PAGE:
We've all been there.
After a long game, you've got your friend on the ropes. You killed all his Elves with blocks and combat tricks, and your copy of Kalitas, Traitor of Ghet is a 7/8. Next turn you can swing for the win.
Then he taps out for Impervious Greatwurm.
Okay, that's a problem. Good thing you have another copy of Doom Blade ready to go. You tap two mana, target the Greatwurm, and… your friend is smirking. He points back at the Wurm.
If a creature has the keyword "indestructible," it means two things:
That means our little friend Darksteel Myr…
...can't be Murder, Impale, or Drag to the Underworld. It's also impervious to Lightning Bolt, Fireball, and Shivan Meteor.
You could cast Star of Extinction and that little Myr would just crawl out of the smoldering crater and wonder where everybody went.
Indestructible creatures also ignore deathtouch. Normally, a creature is destroyed if it takes damage from a creature with deathtouch. But since indestructible creatures can't be destroyed, they're immune. Darksteel Myr could block Ambush Viper until the end of time without suffering any ill effects.
So if your opponent casts Darksteel Juggernaut, what are you supposed to do? Chump block until you inevitably lose?
Thankfully, no. Just because you can't "destroy" an indestructible creature doesn't mean you can't get it off the battlefield.
If you can't face your problems, send them somewhere else. Creatures in exile are as good as dead. Better, in fact, because while there are plenty of ways to bring a creature back from the graveyard, there are hardly any to bring them back from exile.
White and black have plenty of ways to banish creatures to the shadow realm.
This is sort of a rules hack. When a creature has 0 or less toughness, it's put into its owner's graveyard as a state-based action. Since this rule specifically says "put into its owner's graveyard" and not "destroyed," this also applies to indestructible creatures.
Black has tons of ways to reduce a creature's toughness.
Okay, you can't destroy Darksteel Myr. But what if your opponent just… puts it in their graveyard? All on their own?
There are plenty of black cards that force your opponent to sacrifice a creature, dumping them out of play like expired sushi. Most of these cards don't let you choose which creature your opponent sacrifices, but if there's only one option (say, because you killed everything else), they have to ditch it.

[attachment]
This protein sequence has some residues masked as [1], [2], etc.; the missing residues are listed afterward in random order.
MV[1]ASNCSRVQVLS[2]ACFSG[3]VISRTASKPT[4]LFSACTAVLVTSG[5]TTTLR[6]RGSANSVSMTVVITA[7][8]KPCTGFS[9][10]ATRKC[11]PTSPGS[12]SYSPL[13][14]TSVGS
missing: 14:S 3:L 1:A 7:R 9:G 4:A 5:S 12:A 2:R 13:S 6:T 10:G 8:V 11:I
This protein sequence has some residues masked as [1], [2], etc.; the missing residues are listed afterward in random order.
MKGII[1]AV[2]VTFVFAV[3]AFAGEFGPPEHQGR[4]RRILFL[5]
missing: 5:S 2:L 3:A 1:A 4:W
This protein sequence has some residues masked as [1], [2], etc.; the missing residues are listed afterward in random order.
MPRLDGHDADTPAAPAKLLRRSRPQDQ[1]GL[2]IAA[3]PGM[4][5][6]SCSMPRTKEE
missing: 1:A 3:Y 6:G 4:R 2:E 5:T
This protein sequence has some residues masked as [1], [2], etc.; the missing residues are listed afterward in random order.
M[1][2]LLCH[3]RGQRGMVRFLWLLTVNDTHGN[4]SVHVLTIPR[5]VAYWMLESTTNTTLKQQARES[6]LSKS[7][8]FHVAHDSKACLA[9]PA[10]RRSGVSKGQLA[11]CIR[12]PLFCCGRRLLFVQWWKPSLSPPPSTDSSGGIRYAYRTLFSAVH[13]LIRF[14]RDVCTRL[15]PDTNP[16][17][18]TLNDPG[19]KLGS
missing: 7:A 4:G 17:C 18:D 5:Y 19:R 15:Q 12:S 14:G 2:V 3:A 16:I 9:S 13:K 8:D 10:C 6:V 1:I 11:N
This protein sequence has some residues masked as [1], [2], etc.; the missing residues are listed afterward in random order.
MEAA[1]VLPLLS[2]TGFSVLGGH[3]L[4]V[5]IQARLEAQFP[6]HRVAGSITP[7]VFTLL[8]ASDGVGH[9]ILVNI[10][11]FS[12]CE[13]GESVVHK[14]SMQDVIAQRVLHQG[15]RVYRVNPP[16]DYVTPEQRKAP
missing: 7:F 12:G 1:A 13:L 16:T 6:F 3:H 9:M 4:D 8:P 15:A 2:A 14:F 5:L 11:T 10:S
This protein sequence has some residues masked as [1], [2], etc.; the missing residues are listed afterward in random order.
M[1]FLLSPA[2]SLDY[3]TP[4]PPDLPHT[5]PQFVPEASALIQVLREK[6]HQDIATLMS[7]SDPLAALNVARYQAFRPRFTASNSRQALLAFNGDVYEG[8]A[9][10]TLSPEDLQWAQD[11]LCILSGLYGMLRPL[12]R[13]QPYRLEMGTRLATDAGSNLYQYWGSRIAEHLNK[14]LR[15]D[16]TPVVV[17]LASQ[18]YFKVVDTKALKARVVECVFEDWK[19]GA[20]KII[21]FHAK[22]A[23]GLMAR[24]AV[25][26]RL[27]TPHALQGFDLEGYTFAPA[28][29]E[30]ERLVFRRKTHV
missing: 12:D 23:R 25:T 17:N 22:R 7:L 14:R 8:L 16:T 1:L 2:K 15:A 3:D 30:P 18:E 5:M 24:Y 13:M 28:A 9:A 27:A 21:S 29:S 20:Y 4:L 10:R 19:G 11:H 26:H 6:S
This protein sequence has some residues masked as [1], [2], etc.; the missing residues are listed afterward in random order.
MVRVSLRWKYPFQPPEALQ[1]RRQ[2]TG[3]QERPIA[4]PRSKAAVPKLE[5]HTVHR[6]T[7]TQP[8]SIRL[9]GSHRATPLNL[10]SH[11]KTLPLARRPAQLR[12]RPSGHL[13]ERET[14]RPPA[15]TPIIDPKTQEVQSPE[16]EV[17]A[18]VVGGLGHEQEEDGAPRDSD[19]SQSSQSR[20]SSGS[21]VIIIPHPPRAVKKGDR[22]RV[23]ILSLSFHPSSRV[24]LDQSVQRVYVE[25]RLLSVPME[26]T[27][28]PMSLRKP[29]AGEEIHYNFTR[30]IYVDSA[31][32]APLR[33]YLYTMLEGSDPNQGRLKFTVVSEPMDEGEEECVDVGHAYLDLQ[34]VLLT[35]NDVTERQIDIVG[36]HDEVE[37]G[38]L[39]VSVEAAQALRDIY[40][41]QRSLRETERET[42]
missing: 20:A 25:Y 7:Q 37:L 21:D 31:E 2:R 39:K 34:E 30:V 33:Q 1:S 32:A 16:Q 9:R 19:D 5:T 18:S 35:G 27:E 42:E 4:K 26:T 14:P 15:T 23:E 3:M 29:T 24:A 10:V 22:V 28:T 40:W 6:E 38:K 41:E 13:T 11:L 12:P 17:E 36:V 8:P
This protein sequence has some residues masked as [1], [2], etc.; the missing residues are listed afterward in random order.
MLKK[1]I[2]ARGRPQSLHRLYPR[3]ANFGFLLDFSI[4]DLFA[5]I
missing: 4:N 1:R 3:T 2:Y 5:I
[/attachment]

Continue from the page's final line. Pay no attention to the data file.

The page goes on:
These three solutions are generally the best way to handle indestructible creatures. They answer the problem permanently, and they work just as well against non-indestructible creatures, so they're useful no matter what you're facing.
Unfortunately, with a few exceptions, they're only available in white and black. If your deck can't play these cards, it's time to look at other options.
Pros: Countermagic can solve any problem! Well, almost any.
Cons: Useless if the indestructible creature is already on the battlefield.
Color(s): White and blue.
Pros: Works on almost any creature.
Cons: Many offensive Auras hinder a creature, but don't remove it entirely. If your opponent destroys the Aura, you're right back where you started.
Pros: Solves the problem before it starts.
Cons: Like countermagic, it doesn't help if the creature is already on the battlefield.
Color(s): White and blue.
Pros: Like a soft form of exile.
Cons: They can always draw it again.
Pros: Like duct tape, it's a cheap and easy solution.
Cons: Like duct tape, it's not a permanent solution.
Sometimes, there's just no way to get rid of an indestructible creature. Maybe you didn't draw the card you needed. Maybe your deck is red or green, and the only creature removal you have relies on damage.
When that happens, you need a plan that lets you win without getting rid of the indestructible creature.
Yes, Darksteel Myr can block Ghalta, Primal Hunger a million times. But your opponent will still take 11 damage each time. That's 11,000,000 damage, which is hopefully enough to win you the game.
"Oh no, your Darksteel Myr blocked one of my 10 2/2 Plant tokens. I guess you only take 18 damage this turn instead of 20."
Darksteel Myr can't block Shivan Dragon or defend your opponent from Lava Spike. Focus on damaging your opponent, and it won't matter if their creature lasts the whole game.
If you really need more ways to get rid of your friends' indestructible creatures, the following cards offer permanent solutions and can be cast with any color of mana.
Colorless cards that can exile creatures aren't very common. But even among the rare exceptions, Duplicant stands out by not just eliminating your opponent's creature, but giving you one of your own. If the creature you eliminate has a lot of power and toughness (like, say, Impervious Greatwurm), your opponent is going to be in a lot of trouble.
It's very rare that you'll go up against more than one indestructible creature at once. If you do, however, Shadowspear ability can make all of them destructible for just one mana. I wouldn't run this over Duplicant or another exile effect most of the time, but if one of my friends decides to build a deck full of Gods and Darksteel artifacts, I'm slotting Shadowspear no questions asked.